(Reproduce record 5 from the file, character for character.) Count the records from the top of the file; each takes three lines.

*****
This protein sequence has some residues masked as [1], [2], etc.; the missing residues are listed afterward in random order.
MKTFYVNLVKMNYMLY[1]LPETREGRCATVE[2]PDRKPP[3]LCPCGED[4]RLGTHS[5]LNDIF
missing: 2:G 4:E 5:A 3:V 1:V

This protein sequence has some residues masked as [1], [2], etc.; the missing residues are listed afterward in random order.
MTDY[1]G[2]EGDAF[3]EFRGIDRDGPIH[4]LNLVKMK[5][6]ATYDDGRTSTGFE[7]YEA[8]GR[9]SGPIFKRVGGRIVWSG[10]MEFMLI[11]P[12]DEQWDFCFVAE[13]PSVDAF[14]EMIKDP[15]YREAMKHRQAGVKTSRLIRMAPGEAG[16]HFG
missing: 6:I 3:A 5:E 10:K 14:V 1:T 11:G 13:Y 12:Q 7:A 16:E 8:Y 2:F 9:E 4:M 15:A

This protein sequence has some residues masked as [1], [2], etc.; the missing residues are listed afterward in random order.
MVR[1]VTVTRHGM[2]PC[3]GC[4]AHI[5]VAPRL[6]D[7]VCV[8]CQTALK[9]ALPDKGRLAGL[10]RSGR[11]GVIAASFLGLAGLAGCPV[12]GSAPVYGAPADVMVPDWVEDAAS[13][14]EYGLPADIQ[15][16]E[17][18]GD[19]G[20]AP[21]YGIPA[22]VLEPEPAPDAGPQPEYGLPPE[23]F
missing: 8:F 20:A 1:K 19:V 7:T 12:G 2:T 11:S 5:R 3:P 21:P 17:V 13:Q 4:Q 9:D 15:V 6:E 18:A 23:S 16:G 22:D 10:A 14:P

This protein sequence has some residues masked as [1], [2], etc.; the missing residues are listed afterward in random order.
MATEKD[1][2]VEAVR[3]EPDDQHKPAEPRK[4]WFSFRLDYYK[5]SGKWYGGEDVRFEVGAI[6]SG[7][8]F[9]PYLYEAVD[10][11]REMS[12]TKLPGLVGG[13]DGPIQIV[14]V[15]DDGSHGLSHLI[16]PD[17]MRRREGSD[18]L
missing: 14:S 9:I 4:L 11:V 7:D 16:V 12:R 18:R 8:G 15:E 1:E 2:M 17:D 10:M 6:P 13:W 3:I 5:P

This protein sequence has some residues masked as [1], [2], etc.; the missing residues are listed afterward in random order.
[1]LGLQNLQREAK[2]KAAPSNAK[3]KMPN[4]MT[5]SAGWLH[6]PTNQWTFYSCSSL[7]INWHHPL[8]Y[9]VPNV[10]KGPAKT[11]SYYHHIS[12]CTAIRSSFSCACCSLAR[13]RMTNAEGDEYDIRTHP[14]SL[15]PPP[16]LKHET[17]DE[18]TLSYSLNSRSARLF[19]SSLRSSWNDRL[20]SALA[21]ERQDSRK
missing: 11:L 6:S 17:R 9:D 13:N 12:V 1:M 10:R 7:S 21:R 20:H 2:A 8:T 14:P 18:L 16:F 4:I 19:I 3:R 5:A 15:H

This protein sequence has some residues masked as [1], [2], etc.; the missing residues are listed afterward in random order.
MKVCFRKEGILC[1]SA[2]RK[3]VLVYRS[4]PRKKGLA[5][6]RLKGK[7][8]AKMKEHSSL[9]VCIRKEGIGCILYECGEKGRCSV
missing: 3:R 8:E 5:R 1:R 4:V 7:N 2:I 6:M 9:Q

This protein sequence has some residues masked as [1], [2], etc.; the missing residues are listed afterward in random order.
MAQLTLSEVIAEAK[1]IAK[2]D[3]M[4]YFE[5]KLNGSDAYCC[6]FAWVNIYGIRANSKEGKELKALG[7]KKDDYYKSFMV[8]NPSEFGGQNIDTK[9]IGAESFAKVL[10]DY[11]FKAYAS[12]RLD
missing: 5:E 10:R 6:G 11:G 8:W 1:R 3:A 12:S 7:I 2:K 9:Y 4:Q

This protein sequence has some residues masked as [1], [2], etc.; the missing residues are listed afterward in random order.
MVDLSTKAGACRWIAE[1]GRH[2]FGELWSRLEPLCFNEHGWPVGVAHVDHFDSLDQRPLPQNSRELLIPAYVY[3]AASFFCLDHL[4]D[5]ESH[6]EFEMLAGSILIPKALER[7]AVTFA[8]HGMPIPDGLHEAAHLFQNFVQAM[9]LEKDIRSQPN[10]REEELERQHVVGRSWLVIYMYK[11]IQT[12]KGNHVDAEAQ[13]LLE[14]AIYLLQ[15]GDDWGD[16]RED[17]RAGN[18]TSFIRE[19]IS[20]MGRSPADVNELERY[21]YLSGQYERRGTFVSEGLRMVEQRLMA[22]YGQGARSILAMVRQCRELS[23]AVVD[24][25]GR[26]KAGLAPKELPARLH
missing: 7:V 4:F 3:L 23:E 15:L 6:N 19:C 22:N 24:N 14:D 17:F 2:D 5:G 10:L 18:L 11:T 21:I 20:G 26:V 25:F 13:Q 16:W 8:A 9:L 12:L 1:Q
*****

This protein sequence has some residues masked as [1], [2], etc.; the missing residues are listed afterward in random order.
[1]LGLQNLQREAK[2]KAAPSNAK[3]KMPN[4]MT[5]SAGWLH[6]PTNQWTFYSCSSL[7]INWHHPL[8]Y[9]VPNV[10]KGPAKT[11]SYYHHIS[12]CTAIRSSFSCACCSLAR[13]RMTNAEGDEYDIRTHP[14]SL[15]PPP[16]LKHET[17]DE[18]TLSYSLNSRSARLF[19]SSLRSSWNDRL[20]SALA[21]ERQDSRK
missing: 11:L 6:S 17:R 9:D 13:N 12:V 1:M 10:R 7:S 21:R 20:H 2:A 8:T 14:P 18:L 16:F 4:I 19:I 3:R 5:A 15:H